RELEASED: September 29th 2012 – March 2nd 2013
DISTRIBUTED BY: Cartoon Network
EXECUTIVE PRODUCERS: George Lucas, Catherine Winder & Dave Filoni
WRITTEN BY: Chris Collins, Christian Taylor, Brent Friedman, Charles Murray
DIRECTED BY: Steward Lee, Kyle Dunlevy, Bosco Ng, Brian Kalin O’Connell, Danny Keller & Dave Filoni
MUSIC BY: Kevin Kiner
STARRING: Matt Lanter, James Arnold Taylor, Ashley Eckstein, Dee Bradley Baker, Tom Kane, Matthew Wood, Ian Abercrombie, Tim Curry, Ahmed Best, Clancy Brown, Terrence C. Carson, Jim Cummings, Olivia d’Abo, Anthony Daniels, Robin Atkin Downes, Jon Favreau, Nika Futterman, Brian George, Anna Graves, Angelique Perrin, Kevin Michael Richardson, Katee Sackhoff, Meredith Salenger, Jason Spisak, Stephen Stanton, Catherine Taber, Sam Witwer, Andrew Kishino & David Tennant

REVIEW: You would think, considering the quality of the show up until this point, and considering this is the first ‘end’ of the show, things would go out on a high.

And while they do go out on a high, episode-wise, series wise, not so much.

Similar to season 4, season five of The Clone Wars struggles to find that consistency of telling strong, all-ages stories, instead frantically flip-flopping between more serious matters and weird, goofy kid jokes.

The series gives the illusion of strength straight out the gate with a continuation of the Maul story from last season but then takes a hard turn into an arc about rebellion, which features the first appearance of Saw Gerrera. Unfortunately, similar to last season, stories that could be told rather succinctly, drag on for far too many episodes, meaning if you’re not hooked by a story, like the Onderon-Rebellion arc, then you’ve just lost a good chunk of your series.

A few episodes later, the same thing happens again, as the supposedly comedic D-Squad arc just never seems to end. For the most part, it’s boring and cumbersome, with one of the most annoying characters ever introduced into the Star Wars universe, WAC – mind-numbingly annoying.

Episodes like this make you struggle to remember why you liked this show so much a few seasons ago, and it’s even more frustrating when there’s seemingly no rhyme or reason as to why this is happening, writer-wise. Episodes good and bad are penned by the same writers, as this season limits its pool of script-writers significantly, compared to seasons past.

As a result, you’re left with a season that contains, in my opinion, both the worst episode of The Clone Wars (Secret Weapons and the D-Squad arc as a whole) and, paradoxically, the best (The Lawless).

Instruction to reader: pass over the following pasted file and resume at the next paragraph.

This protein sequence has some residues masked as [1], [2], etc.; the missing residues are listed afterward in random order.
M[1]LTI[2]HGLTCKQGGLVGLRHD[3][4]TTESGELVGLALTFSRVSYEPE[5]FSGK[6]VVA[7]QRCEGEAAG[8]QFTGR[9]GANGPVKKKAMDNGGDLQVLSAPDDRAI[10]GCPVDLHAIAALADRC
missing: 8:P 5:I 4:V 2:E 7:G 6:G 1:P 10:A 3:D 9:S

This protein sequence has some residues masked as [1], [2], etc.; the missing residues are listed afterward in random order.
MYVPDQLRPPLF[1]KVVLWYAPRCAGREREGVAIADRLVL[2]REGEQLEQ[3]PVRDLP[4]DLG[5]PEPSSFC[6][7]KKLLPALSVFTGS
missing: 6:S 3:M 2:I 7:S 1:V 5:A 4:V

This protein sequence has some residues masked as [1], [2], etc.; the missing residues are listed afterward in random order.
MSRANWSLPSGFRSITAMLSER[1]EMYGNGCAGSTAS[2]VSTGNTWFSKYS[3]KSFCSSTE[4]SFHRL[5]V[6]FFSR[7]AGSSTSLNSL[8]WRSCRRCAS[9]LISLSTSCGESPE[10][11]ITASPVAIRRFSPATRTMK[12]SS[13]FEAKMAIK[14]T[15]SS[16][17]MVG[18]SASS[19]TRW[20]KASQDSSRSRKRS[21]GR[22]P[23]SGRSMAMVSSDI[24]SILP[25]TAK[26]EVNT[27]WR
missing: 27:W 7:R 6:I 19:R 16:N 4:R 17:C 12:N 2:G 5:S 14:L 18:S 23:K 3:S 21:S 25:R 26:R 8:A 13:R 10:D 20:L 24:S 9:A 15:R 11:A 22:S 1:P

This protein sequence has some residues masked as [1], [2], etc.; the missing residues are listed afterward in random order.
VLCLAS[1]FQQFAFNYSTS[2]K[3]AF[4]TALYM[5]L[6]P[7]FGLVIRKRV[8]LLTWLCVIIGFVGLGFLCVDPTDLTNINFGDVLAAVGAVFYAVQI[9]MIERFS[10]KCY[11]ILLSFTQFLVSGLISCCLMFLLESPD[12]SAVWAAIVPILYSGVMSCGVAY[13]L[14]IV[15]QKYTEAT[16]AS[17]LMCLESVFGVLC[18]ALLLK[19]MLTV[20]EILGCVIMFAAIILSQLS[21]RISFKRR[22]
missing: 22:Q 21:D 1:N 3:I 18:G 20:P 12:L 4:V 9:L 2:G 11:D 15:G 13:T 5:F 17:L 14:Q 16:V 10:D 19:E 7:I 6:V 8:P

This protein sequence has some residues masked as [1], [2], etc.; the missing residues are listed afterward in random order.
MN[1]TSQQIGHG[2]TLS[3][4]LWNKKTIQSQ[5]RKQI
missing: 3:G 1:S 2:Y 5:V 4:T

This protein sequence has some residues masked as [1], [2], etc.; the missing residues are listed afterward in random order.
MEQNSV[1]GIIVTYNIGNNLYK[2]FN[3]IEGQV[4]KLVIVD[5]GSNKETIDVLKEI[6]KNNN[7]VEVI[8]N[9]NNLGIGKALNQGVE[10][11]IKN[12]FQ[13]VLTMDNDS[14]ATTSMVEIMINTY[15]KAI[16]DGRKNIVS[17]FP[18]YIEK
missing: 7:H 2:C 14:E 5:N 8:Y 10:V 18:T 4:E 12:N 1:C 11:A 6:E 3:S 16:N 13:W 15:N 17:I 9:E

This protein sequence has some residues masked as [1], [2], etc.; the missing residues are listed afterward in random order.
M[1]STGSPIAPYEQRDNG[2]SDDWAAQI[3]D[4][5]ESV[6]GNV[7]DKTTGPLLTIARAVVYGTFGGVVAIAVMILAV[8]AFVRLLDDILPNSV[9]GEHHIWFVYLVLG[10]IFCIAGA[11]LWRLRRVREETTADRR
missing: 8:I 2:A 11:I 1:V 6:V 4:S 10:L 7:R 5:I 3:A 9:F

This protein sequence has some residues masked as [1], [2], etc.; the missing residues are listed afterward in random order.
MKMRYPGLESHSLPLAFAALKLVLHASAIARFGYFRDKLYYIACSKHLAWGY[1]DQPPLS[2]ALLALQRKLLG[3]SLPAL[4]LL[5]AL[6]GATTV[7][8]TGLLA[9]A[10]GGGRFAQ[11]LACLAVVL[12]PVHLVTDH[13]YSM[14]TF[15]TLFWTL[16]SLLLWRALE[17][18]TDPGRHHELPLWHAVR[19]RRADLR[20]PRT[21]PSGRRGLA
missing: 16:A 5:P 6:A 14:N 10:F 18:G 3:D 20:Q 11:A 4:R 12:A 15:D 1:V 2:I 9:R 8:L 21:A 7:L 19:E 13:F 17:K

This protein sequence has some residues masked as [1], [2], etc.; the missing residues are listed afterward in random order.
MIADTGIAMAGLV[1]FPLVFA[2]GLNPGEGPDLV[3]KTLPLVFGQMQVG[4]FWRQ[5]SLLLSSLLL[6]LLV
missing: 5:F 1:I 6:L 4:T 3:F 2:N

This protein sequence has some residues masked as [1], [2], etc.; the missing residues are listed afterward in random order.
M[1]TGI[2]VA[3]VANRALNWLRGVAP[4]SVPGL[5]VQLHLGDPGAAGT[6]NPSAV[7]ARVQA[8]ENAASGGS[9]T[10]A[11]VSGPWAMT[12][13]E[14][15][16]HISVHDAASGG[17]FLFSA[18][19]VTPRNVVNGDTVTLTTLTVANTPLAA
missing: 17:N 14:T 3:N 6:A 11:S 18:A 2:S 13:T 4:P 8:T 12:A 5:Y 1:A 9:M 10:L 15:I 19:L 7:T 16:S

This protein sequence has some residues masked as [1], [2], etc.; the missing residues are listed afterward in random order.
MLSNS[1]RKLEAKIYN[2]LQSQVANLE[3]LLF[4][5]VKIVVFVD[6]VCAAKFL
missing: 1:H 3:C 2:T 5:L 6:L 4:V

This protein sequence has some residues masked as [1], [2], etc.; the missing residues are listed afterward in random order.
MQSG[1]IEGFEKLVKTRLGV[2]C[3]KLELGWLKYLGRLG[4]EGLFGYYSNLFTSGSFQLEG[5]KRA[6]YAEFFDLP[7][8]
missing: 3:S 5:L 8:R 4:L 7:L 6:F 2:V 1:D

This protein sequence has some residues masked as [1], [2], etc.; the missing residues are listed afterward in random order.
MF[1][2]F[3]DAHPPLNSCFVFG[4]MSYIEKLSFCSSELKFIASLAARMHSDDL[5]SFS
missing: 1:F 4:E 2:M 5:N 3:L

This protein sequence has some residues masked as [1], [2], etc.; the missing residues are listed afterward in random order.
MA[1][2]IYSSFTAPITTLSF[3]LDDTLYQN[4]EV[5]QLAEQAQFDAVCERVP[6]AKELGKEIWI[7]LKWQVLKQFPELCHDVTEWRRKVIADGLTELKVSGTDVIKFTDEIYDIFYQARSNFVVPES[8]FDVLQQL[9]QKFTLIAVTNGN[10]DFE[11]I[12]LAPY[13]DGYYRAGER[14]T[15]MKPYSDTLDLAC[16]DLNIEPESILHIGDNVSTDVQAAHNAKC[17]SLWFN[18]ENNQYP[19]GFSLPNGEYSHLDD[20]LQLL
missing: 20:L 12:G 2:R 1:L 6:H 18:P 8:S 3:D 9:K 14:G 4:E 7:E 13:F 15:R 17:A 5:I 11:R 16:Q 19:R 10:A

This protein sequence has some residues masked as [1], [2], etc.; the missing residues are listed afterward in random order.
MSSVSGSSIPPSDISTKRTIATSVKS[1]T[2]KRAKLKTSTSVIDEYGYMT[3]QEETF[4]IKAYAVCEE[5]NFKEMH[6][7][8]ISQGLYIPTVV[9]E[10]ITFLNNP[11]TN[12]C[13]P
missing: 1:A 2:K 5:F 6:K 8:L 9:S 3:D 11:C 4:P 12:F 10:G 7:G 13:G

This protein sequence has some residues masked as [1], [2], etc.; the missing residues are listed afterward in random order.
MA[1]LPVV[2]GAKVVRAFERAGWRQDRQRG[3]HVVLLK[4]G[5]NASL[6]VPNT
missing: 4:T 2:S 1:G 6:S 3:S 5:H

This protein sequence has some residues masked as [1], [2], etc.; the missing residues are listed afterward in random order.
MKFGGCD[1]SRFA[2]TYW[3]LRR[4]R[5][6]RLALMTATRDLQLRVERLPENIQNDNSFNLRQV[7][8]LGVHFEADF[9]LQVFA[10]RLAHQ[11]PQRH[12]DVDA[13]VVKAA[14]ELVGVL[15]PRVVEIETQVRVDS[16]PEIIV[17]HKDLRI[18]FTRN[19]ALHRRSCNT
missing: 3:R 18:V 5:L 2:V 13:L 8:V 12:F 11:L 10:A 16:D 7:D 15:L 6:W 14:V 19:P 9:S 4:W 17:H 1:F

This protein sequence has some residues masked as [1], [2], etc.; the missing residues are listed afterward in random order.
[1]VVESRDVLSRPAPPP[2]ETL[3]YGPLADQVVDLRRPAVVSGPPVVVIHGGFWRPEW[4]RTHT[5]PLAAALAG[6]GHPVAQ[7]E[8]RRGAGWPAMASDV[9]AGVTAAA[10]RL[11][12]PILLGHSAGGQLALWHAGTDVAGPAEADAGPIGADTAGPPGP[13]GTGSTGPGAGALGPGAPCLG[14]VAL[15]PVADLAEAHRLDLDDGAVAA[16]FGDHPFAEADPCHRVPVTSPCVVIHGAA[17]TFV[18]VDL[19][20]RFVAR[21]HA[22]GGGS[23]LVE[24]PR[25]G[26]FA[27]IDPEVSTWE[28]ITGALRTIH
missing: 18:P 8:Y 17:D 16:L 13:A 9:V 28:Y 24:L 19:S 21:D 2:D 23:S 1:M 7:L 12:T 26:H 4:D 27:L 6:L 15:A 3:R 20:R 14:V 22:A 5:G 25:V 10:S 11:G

Fortunately, as I mentioned, despite a very bumpy two thirds, the season does go out on a high, with the culmination of both Darth Maul and the Mandalorians stories coming in the form of a hard-hitting four-episode arc that represents everything that’s been wonderful about The Clone Wars.

It expands the universe, delving into fascinating cultures and societies; studies great characters and gives them poignant stories, like the romance-that-never-was between Obi-Wan and Satine and builds up the villains as legitimate threats – as Darth Sidious finally makes a show of his physical power in a way that makes the Palpatine confrontations in both Revenge of the Sith and The Rise of Skywalker look amateurish.

The choreography and visuals are all excellently done, and Kevin Kiner seems to always have the perfect music to go alongside whatever’s transgressing on screen. It’s a perfect example of how some of the greatest Star Wars content is actually found outside of the movie-theatre.

Similarly, the final arc focused around bringing a close to Ahsoka’s story before Revenge is equally poignant, and gives audiences one last reminder of how the war has corrupted the Jedi Order and everything they stood for. It writes out Ahsoka in a sensible way that doesn’t require further following up in Revenge while adding another layer to Anakin’s descent into darkness.

All-in-all, this initial five-season run of The Clone Wars has been a hell of a ride. But as much as I’d like to give this season the full five stars (or at least four and a half) based on the final two stories of the series, unfortunately, the first thirteen episodes really bring that score down.

So, all-in-all, I give The Clone Wars – Season 5:

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